We’re in soggy Great Barrington, Mass. (or, as a local bumper sticker has it, “Pretty Good Barrington”) out in the Berkshires this week, an annual weeklong getaway with my spouse’s family.
My father-in-law has rented the same Airbnb for us for the last three years, so we’ve gotten to know the house pretty well. For two days, thanks to the hurricane, (Henri Ennui? sorry, sorry) we’ve been shut up in this house, which has allowed me to devote even more attention than usual to its curiously-stocked built-in bookshelves.
Scroll to the end for a partial love story!
Of course, there’s a good seven or eight shelf-feet of your standard Dad Thrillers.
(Last year here I read Lee Child’s The Affair, my introduction to Child’s unlikely ex-military drifter/superhero vigilante, Jack Reacher).
But we’re not limited to escapist vengeance fantasy. We can read escapist vengeance history, too:
Also in paperback!
Fortunately, in the frontispieces of the hard covers, you can get brief precis of Sir Winston’s argument in each volume:
Also included in this treasure trove: three of Churchill’s four-volume History of the English-Speaking Peoples, two volumes of which appear to be first editions.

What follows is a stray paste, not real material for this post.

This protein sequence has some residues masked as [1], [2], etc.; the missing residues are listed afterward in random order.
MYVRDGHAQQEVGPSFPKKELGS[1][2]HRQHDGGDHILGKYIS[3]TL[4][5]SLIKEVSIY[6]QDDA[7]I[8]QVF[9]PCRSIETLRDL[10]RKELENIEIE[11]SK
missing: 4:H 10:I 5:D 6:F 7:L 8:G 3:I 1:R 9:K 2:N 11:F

And speaking of Literature by World Leaders:
These shelves also feature stretches of what I would call “Ignored Section of Used Bookstores”:
The Reference Works
In case the children discover that they have to do a report on, say, the Taj Mahal, they can consult either the complete run 1988 World Book Encyclopedia or a partial set of the 1968 edition of Funk and Wagnall’s Standard Reference Encyclopedia, which features this full-color rendering of that “noted example of Moslem (sic) architecture.”
Also, there’s an original edition of Oakley Hall’s western Warlock which I have (shout out to Seth Notes) in the linked New York Review Books Classics reissue. (Not including photo because the Substack CMS tells me we’re nearing email length limit).
The Love Story
It begins, as so many love stories do, with Spencer Johnson’s mega-bestselling business advice book/cloying and subliterate capitalist parable Who Moved My Cheese?
Inside, is this card:
The scene: the day before Halloween, 2001. Three weeks earlier, U.S. forces invaded Afghanistan, They might be there for as much as another three weeks. Jen sent Jon a card — either with the Spencer Johnson book or he was reading it and tucked the card inside — inscribed with a pretty standard message here. But, if we look on the opposite inside flap, the plot has thickened:
“I’m not about to do anything to ruin my chance of spending the rest of my life with you!” is one of those statements that raises more questions than are answered by the statement.
So, what happened? Speculation welcome!